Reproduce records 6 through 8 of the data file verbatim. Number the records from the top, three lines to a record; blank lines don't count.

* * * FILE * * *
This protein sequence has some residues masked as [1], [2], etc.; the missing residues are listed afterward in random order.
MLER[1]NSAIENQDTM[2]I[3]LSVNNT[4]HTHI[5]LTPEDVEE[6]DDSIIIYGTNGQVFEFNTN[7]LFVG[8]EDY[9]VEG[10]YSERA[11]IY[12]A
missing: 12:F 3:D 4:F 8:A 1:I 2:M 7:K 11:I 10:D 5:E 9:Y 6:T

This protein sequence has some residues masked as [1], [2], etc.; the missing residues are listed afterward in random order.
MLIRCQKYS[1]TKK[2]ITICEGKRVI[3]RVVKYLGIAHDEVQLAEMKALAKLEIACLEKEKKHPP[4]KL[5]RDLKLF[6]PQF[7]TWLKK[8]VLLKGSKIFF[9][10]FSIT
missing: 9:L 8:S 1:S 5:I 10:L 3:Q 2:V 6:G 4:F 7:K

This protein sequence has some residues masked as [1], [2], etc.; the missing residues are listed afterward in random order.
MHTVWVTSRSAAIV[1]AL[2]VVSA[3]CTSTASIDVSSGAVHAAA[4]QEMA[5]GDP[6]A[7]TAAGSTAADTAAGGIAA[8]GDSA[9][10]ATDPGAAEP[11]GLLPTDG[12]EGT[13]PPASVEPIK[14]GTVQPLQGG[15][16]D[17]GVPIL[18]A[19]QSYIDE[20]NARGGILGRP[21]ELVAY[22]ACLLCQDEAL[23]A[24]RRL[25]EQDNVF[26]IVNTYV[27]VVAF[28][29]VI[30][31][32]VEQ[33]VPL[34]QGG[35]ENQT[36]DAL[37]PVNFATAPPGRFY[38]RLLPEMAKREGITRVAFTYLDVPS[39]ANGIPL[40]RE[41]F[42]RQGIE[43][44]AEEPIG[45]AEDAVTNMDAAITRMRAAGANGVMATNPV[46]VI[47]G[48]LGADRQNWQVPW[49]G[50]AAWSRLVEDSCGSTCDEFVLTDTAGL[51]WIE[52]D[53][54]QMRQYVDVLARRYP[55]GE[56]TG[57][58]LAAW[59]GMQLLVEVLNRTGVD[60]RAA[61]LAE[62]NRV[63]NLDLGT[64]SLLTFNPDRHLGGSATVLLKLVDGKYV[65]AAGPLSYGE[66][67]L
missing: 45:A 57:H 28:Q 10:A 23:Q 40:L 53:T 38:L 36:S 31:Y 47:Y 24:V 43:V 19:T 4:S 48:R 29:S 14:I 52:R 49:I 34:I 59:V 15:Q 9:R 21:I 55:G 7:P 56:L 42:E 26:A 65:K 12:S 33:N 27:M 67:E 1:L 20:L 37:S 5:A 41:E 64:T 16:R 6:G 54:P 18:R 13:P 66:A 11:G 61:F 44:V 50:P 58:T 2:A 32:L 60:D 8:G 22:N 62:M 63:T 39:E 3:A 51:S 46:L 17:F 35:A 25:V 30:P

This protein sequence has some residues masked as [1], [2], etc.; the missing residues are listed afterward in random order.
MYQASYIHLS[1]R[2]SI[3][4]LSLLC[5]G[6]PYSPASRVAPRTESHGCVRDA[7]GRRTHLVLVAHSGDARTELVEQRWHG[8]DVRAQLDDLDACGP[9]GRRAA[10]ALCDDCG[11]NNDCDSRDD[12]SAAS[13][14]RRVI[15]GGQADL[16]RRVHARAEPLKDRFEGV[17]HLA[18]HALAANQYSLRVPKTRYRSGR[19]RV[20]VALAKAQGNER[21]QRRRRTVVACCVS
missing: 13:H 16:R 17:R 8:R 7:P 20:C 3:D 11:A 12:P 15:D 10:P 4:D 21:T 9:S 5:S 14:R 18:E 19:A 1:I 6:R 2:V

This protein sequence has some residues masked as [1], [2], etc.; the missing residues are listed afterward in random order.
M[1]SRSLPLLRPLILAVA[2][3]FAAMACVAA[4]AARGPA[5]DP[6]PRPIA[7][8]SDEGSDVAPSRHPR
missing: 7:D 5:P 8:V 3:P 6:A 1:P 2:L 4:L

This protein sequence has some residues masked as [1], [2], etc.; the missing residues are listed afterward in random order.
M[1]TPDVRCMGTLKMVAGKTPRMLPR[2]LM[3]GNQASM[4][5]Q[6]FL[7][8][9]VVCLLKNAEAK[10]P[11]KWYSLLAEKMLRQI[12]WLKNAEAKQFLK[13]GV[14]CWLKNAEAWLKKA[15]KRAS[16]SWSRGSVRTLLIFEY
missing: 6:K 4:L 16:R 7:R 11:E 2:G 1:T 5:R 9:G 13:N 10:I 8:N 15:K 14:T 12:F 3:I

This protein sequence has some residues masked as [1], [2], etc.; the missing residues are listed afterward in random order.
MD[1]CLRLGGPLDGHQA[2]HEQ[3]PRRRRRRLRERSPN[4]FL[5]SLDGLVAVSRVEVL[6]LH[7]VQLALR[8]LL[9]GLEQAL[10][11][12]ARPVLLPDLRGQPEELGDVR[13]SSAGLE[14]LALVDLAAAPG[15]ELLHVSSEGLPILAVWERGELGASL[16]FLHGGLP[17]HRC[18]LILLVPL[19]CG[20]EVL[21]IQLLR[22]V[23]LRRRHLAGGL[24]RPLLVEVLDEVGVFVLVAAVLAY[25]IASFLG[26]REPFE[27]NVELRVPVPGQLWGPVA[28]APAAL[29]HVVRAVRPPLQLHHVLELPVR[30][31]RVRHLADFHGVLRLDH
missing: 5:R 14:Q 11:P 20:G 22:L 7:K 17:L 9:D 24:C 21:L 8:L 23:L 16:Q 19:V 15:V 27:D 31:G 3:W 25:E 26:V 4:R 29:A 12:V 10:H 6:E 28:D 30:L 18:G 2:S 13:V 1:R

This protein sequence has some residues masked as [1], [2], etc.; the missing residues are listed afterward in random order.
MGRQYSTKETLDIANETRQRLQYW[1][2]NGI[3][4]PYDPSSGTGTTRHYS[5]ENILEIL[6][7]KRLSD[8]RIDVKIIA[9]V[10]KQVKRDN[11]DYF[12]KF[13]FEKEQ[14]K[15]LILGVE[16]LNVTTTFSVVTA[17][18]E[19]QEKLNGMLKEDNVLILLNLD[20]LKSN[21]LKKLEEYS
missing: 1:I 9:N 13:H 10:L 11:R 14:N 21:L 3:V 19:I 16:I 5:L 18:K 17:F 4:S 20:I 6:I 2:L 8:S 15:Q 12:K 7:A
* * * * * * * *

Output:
This protein sequence has some residues masked as [1], [2], etc.; the missing residues are listed afterward in random order.
M[1]TPDVRCMGTLKMVAGKTPRMLPR[2]LM[3]GNQASM[4][5]Q[6]FL[7][8][9]VVCLLKNAEAK[10]P[11]KWYSLLAEKMLRQI[12]WLKNAEAKQFLK[13]GV[14]CWLKNAEAWLKKA[15]KRAS[16]SWSRGSVRTLLIFEY
missing: 6:K 4:L 16:R 7:R 11:E 2:G 1:T 5:R 9:G 13:N 10:I 8:N 15:K 14:T 12:F 3:I

This protein sequence has some residues masked as [1], [2], etc.; the missing residues are listed afterward in random order.
MD[1]CLRLGGPLDGHQA[2]HEQ[3]PRRRRRRLRERSPN[4]FL[5]SLDGLVAVSRVEVL[6]LH[7]VQLALR[8]LL[9]GLEQAL[10][11][12]ARPVLLPDLRGQPEELGDVR[13]SSAGLE[14]LALVDLAAAPG[15]ELLHVSSEGLPILAVWERGELGASL[16]FLHGGLP[17]HRC[18]LILLVPL[19]CG[20]EVL[21]IQLLR[22]V[23]LRRRHLAGGL[24]RPLLVEVLDEVGVFVLVAAVLAY[25]IASFLG[26]REPFE[27]NVELRVPVPGQLWGPVA[28]APAAL[29]HVVRAVRPPLQLHHVLELPVR[30][31]RVRHLADFHGVLRLDH
missing: 5:R 14:Q 11:P 20:G 22:L 7:K 17:L 9:D 24:C 21:L 8:L 23:L 16:Q 19:V 15:V 27:D 31:G 3:W 25:E 26:V 4:R 29:A 12:V 10:H 6:E 28:D 30:L 18:G 2:S 13:V 1:R

This protein sequence has some residues masked as [1], [2], etc.; the missing residues are listed afterward in random order.
MGRQYSTKETLDIANETRQRLQYW[1][2]NGI[3][4]PYDPSSGTGTTRHYS[5]ENILEIL[6][7]KRLSD[8]RIDVKIIA[9]V[10]KQVKRDN[11]DYF[12]KF[13]FEKEQ[14]K[15]LILGVE[16]LNVTTTFSVVTA[17][18]E[19]QEKLNGMLKEDNVLILLNLD[20]LKSN[21]LKKLEEYS
missing: 1:I 9:N 13:H 10:L 11:R 14:N 21:L 3:V 19:I 16:I 5:L 18:K 17:F 4:S 20:I 6:I 2:L 8:S 15:Q 12:K 7:A